De Luxe's biggest New Orleans success was Roy Brown. Born in the Crescent City, Brown grew up all over the place: Eunice, LA (where he sang in church and worked in the sugarcane fields); Houston, TX; and finally Los Angeles by age 17. His seminal 1947 DeLuxe Records waxing of "Good Rockin' Tonight" was immediately ridden to the peak of the R&B charts by shouter Wynonie Harris and subsequently covered by Elvis Presley, Ricky Nelson, Jerry Lee Lewis, and many more early rock icons. Roy Brown didn't have to wait long to dominate the R&B lists himself. He scored 15 hits from mid-1948 to late 1951 for DeLuxe.
Other notable New Orleans artists include Dave Bartholomew and Smiley Lewis. Bartholomew was a bandleader, trumpet player, songwriter, producer, arranger, talent scout, businessman, and more. Bartholomew is most famous for having discovered and produced Fats Domino, with whom he produced and wrote songs for through the Fifties and beyond. But he’s worked with a who’s-who of New Orleans R&B figures: Smiley Lewis, Lloyd Price, Shirley & Lee, Earl King, Roy Brown, Huey "Piano" Smith, Chris Kenner, Robert Parker, Frankie Ford, James Booker, Jewel King, James "Sugar Boy" Crawford, Tommy Ridgley and more. In the late 40s, he formed his own band, which became one of the most popular and accomplished in the city. Between 1947 and the early 60’s Bartholomew recorded prolifically under his own name mostly for Imperial but also for Deluxe, Aladdin, Specialty, King and Jax. His records featured the cream of New Orleans musicians.
Music historian Tony Russell wrote that Smiley "Lewis was the unluckiest man in New Orleans. He hit on a formula for slow-rocking, small-band numbers like 'The Bells Are Ringing' and 'I Hear You Knocking' only to have Fats Domino come up behind him with similar music more ingratiatingly delivered. Lewis was practically drowned in Domino's backwash. Lewis formed a trio with the drummer Herman Seals and painist Tuts Washington. The trio was invited by David Braun to record a session with his De Luxe Records in 1947, which produced Lewis's debut record, "Here Comes Smiley" with the single "Turn On Your Volume" a local jukebox hit. Despite the hit, DeLuxe let Smiley sign on with Imperial to great success.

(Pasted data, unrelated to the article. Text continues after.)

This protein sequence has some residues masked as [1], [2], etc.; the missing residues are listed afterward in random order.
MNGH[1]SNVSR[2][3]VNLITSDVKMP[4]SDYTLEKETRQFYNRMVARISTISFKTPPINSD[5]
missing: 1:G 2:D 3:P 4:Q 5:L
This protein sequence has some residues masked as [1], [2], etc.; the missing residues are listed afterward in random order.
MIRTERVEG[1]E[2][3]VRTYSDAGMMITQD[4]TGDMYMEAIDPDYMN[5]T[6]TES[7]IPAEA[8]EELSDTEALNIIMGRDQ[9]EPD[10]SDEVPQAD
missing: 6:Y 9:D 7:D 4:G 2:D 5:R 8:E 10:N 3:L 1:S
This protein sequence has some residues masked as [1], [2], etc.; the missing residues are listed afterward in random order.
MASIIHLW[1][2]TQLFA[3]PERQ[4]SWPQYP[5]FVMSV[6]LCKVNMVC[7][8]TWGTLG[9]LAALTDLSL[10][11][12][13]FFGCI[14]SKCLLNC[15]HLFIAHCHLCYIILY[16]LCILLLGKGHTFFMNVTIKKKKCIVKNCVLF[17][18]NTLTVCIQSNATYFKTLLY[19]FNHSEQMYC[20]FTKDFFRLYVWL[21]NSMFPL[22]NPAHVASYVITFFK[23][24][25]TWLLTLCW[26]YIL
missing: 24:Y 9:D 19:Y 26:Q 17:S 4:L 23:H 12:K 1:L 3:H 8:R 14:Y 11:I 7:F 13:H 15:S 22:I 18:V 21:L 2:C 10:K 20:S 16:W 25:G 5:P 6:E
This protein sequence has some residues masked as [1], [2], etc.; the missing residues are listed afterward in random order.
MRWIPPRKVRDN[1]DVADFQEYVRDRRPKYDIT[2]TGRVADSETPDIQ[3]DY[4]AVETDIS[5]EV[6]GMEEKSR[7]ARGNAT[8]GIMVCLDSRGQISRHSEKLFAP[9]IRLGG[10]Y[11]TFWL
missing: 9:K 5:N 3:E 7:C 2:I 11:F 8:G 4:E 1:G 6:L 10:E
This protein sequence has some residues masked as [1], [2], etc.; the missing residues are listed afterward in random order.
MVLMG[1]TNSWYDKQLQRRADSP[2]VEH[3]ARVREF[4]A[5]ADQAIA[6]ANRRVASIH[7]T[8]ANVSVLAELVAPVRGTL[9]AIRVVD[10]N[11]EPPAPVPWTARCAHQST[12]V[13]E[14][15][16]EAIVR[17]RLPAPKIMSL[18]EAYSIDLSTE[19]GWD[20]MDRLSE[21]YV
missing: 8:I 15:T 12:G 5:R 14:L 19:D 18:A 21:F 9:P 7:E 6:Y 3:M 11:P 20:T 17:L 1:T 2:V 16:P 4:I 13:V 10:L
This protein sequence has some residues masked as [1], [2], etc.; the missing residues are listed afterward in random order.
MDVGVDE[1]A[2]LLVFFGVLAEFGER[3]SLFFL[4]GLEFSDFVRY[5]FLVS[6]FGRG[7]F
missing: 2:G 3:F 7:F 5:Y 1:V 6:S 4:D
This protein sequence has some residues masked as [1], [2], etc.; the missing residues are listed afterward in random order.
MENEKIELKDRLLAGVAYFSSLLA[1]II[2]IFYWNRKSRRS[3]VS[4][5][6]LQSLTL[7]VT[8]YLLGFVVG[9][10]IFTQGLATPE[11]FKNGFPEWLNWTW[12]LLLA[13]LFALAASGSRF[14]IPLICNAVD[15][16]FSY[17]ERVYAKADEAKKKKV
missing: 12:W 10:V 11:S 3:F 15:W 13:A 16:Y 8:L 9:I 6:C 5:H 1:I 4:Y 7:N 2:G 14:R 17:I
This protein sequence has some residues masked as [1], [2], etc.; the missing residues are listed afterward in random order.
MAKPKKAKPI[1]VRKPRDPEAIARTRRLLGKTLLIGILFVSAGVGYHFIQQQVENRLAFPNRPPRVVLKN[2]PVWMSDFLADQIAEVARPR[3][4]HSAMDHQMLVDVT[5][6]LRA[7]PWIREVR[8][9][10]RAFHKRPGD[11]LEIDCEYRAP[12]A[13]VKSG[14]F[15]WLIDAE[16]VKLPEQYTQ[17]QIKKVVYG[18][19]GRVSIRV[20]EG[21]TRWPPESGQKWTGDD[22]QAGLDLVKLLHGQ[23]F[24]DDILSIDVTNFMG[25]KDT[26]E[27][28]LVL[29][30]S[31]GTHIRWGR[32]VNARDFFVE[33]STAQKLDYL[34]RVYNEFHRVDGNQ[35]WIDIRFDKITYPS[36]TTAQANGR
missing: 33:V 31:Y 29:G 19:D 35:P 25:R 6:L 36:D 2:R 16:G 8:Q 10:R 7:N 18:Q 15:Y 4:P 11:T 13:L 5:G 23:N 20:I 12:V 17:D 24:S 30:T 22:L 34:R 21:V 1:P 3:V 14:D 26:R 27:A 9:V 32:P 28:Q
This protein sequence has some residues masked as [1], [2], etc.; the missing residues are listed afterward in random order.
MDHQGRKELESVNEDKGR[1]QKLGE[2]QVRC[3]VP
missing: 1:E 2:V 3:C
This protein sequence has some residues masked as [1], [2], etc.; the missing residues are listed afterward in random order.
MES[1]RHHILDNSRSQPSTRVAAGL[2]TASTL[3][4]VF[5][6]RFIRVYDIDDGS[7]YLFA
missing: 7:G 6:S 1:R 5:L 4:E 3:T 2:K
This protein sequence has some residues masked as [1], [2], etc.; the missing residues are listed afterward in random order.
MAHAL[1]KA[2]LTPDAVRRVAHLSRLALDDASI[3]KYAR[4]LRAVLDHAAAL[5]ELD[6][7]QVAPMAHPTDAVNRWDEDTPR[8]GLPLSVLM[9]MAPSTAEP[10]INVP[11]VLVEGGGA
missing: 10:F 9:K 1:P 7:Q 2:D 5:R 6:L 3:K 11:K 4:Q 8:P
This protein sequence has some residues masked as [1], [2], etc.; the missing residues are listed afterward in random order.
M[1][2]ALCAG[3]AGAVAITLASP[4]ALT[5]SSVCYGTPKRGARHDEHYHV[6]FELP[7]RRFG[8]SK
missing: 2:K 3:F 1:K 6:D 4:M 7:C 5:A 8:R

Cousin Joe had success in New York before returning to his hometown of New Orleans were DeLuxe found him. Growing up in New Orleans, Cousin Joe began singing in church before crossing over to the blues. Guitar and ukulele were his first axes. He eventually prioritized the piano instead, playing Crescent City clubs and riverboats. He moved to New York in 1942, gaining entry into the city's thriving jazz scene (where he played with Dizzy Gillespie, Sidney Bechet, Charlie Parker, Billie Holiday, and a host of other luminaries). He recorded for King, Gotham, Philo (in 1945), Savoy, and Decca along the way, doing well on the latter logo with "Box Car Shorty and Peter Blue" in 1947. After returning to New Orleans in 1948, he recorded for De Luxe and cut a two-part "ABC's" for Imperial in 1954 as Smilin' Joe under Dave Bartholomew's supervision. But by then, his recording career had faded.
Among the fine lesser knowns, we feature fine sides by The Four Blues, Kirby Walker, Al Stomp Russell, Chubby "Hip Shakin"' Newsome and Erline Harris. The Four Blues formed circa 1939-1940 and started recording for Decca in 1940. In 1945 they signed on with DeLuxe and after made sides sides for Apollo in the late 40's. Kirby Walker, was a vocalist/pianist who was based in New York City. In 1946 he made two records with Leonard Feather's group for De Luxe. In 1949 he manned his own piano and cut two more singles for Columbia with his own group. Pianist Al Stomp Russell recorded for several labels in the 40's such as Coast, Excelsior, 20th Century, Sapphire, Queen, Apollo, King and three records for De Luxe in 1947. Chubby Newsome was originally from Detroit but found recognition in New Orleans where she was a regular performer in the late 1940's. She was discovered by Paul Gayten at the famous Dew Drop Inn. She was soon signed to the De Luxe label where she recorded her signature tune "Hip Shakin' Mama", and also "He May Be Your Man" with Gayten's band. Newsome signed with Regal in 1949 cutting several sessions for the label in the early 50's. Erline Harris signed with De Luxe Records in February 1949 and recorded several singles for the record label with some sides appearing later on Regal.